The geometrical apparatus holds the sleepers who warp its architecture with an uplift so tremendous that it breaks into a distant shoreline. And this occurs in only a brief moment of the half-sleep allowed. The microquake of a nap ceases as soon as it begins by the pitter-patter of birds (varies from sleeper to sleeper – plovers, seagulls, sandpipers, egrets, herons, and so on) across their sandy brows. One sleeper reports a cassowary darting over her dune-laden forehead before she can fear for her life! When the sleepers abruptly awake from their slumber, it is imperative that they ignore their tectonic activity simulations or else the tasks at hand might wash away the added benefits of transitional states contributing to enhanced productivity desires.
into a barrier
down a hole
in a gesture
without a trail
to slurp up
with both hands
Down by the concrete river, the spirits arise from patches of datura where the spiral that became a pinwheel stretches itself again to take on the form of ghostly plant emanations pollinated by the consciousness of any wanderer who lingers long enough for the vegetal spirits to unfurl their psychoactive shapeshifting tendrils and guide the awareness toward the unity of all things through the merging of forms and the collective existence of iterative semblances.
I’m going where
I know I’ve been
when I was older
than I am now
I used to chew
on milk cartons
now I chew
on my pens
around my neck
used to be
an umbilical cord
There is a poem by Walt Whitman from Leaves of Grass that has resonated for me ever since I read it as a teenager. It’s about the struggle of existence with the transitory nature we have found ourselves in. The turbulent foam we move in. Perhaps even the quantum foam of spacetime itself as John Wheeler hypothesized.
This poem shows the empathy we have for others struggling as Whitman had for this swimmer. I knew such a courageous swimmer of life who died in a tragic accident roughly a year ago. He too was in his middle age. Never did I think when I read this decades ago that it would eventually embody a dear friend I thought would outlive me.
I see a beautiful gigantic swimmer swimming naked through the eddies of the sea, His brown hair lies close and even to his head....he strikes out with courageous arms...he urges himself with his legs. I see his white body....I see his undaunted eyes; I hate the swift-running eddies that would dash him headforemost on the rocks, What are you doing you ruffianly red-trickled waves? Will you kill the courageous giant? Will you kill him in the prime of his middle age? Steady and long he struggles; He is baffled and banged and bruised....he holds out while his strength holds out, The slapping eddies are spotted with his blood....they bear him away....they roll him and swing him and turn him; His beautiful body is borne in this circling eddies....it is continually bruised on rocks, Swiftly and out of sight is borne the brave corpse.
And through his empathy, Whitman sees himself as the swimmer and through poetry becomes the swimmer as much as the witness. All of us in the foam. All of us swimming through randomness. Bound by our common struggle. Illuminated by our undaunted courage. Holding out against forces beyond our control.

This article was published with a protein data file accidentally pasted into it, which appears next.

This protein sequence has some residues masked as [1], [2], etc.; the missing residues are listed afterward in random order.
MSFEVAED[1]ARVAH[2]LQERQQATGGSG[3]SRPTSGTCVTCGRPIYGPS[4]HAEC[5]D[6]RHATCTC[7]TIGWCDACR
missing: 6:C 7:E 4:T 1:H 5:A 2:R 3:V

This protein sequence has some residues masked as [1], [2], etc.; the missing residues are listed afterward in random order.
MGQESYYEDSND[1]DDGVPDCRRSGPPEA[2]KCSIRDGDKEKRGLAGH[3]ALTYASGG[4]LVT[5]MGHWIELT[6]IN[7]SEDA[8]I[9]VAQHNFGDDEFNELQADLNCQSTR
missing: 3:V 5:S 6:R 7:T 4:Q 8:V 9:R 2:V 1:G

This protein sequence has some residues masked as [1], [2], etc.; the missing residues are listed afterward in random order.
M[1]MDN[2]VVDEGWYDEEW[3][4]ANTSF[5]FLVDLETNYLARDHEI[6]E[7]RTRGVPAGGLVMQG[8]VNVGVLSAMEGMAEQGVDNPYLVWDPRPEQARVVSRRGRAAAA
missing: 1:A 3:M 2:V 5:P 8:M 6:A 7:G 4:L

Once there was an old man who wanted to return to the village where he was born one last time before his passing. He had left his home long ago by following one type of work after another and in so doing lost track of how far he had traveled away from the home of his childhood.
His life appeared to him as the strangest dream from which he had awoken. He was so far away that he was unsure of how to find his way back home. So he retraced his steps and went form place to place where he had worked. But after a few places he got lost. Because he was so old, some of the places where he had worked were abandoned or destroyed.
He asked anyone he could if they had heard of his village and people told him that nobody called it that anymore, not in many years, but they told him the new name. And when he came to the village by a different name, he was sure that it wasn’t his old home at all. There were no familiar or friendly faces and the village didn’t even look the same. So he moved on.
He did indeed come upon the village of his youth eventually. And he spoke with his folk and they smiled and smirked at each other as they heard his stories. He swore that they hadn’t aged a bit. All the sweet faces he had longed for were before him now. They thought him a peculiar old man who told them he came from there, when they knew he never did. They took him in anyways and cared for him. His last days were spent in bliss.
Once there was an old woman who swept the wood shavings from the floor of a young carpenter. She brushed the shavings aside into a pile before scooping the pile into a basket. The floor had not one shaving left on it for the next day.
In the morning, the young carpenter would come in and work all day and not think about the shavings spilling all over the floor because they would disappear by tomorrow. The old woman thought nothing of what the carpenter made because every day new shavings would appear for her to sweep.
The young carpenter saw people as wood for the making, but the old woman had already been made long ago and now saw people as they were: not as the woodwork but the shavings from the woodwork meant to be swept away.
The camera compresses the world into a frame. The transitory becomes fixed in an illusion. Smoke trapped underwater. Cloud textures trapped in rocks. The horizon is a stroke of ink, or a line of difference, drawn by the camera’s position.
As my consciousness defines what I see, have I not become the calm of a still lake for a passing moment? And what is calm but the sustain of some already faded state? An identity already loosened up and breaking down into something else, as I hold on to the fixed reflection of what it briefly was to me.